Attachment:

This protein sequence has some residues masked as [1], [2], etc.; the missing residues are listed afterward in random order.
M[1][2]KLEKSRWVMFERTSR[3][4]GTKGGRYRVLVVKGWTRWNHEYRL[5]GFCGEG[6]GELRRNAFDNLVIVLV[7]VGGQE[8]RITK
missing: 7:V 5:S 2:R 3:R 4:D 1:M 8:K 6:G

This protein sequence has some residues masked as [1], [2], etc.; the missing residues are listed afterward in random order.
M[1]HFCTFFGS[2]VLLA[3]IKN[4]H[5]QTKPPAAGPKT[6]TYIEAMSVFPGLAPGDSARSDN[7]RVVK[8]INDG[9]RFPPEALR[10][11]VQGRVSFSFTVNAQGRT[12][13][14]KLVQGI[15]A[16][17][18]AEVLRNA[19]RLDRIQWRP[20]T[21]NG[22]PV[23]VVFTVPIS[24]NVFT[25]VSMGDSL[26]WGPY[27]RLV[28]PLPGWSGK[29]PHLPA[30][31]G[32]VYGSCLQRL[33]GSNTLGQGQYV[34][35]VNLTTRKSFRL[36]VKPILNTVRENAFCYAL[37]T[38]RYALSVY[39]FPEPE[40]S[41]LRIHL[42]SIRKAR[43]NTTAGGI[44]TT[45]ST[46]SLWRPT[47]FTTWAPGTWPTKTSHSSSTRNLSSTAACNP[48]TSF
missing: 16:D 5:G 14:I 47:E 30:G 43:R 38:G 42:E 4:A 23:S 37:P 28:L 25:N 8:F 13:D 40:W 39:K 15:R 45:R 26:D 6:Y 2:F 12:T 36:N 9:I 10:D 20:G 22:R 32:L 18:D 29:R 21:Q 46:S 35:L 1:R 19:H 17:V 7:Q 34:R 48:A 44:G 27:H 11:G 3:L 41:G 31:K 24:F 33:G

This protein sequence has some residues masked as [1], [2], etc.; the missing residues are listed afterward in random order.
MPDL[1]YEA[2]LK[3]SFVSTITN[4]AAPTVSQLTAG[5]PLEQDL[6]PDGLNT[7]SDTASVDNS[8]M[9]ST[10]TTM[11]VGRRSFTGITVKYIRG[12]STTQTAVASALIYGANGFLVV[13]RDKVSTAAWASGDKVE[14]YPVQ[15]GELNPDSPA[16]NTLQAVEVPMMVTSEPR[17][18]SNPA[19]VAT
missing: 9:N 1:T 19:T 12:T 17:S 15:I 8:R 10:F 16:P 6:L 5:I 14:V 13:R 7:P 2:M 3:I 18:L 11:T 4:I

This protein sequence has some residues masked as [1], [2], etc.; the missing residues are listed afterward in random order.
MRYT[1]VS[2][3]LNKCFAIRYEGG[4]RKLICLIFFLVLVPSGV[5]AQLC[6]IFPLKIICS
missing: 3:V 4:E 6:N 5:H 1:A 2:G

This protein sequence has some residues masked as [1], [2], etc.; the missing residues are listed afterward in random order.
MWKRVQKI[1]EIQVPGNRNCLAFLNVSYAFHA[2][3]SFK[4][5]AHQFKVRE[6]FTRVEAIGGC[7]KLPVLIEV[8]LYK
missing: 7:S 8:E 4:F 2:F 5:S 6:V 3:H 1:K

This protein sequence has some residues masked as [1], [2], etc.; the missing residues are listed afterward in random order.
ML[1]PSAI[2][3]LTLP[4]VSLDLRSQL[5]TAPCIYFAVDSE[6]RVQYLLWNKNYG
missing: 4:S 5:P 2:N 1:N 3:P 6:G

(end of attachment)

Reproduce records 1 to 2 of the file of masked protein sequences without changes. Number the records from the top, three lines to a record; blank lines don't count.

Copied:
This protein sequence has some residues masked as [1], [2], etc.; the missing residues are listed afterward in random order.
M[1][2]KLEKSRWVMFERTSR[3][4]GTKGGRYRVLVVKGWTRWNHEYRL[5]GFCGEG[6]GELRRNAFDNLVIVLV[7]VGGQE[8]RITK
missing: 7:V 5:S 2:R 3:R 4:D 1:M 8:K 6:G

This protein sequence has some residues masked as [1], [2], etc.; the missing residues are listed afterward in random order.
M[1]HFCTFFGS[2]VLLA[3]IKN[4]H[5]QTKPPAAGPKT[6]TYIEAMSVFPGLAPGDSARSDN[7]RVVK[8]INDG[9]RFPPEALR[10][11]VQGRVSFSFTVNAQGRT[12][13][14]KLVQGI[15]A[16][17][18]AEVLRNA[19]RLDRIQWRP[20]T[21]NG[22]PV[23]VVFTVPIS[24]NVFT[25]VSMGDSL[26]WGPY[27]RLV[28]PLPGWSGK[29]PHLPA[30][31]G[32]VYGSCLQRL[33]GSNTLGQGQYV[34][35]VNLTTRKSFRL[36]VKPILNTVRENAFCYAL[37]T[38]RYALSVY[39]FPEPE[40]S[41]LRIHL[42]SIRKAR[43]NTTAGGI[44]TT[45]ST[46]SLWRPT[47]FTTWAPGTWPTKTSHSSSTRNLSSTAACNP[48]TSF
missing: 16:D 5:G 14:I 47:E 30:G 43:R 38:G 42:E 4:A 23:S 37:P 28:L 25:N 8:F 13:D 40:W 39:K 15:R 45:R 26:D 6:Y 2:F 12:T 36:N 9:I 10:D 20:G 22:R 32:L 18:D 29:R 21:Q 46:S 35:L 1:R 19:H 17:V 7:Q 34:R 48:A 44:G 27:H 11:G 3:L 41:G 31:K 24:F 33:G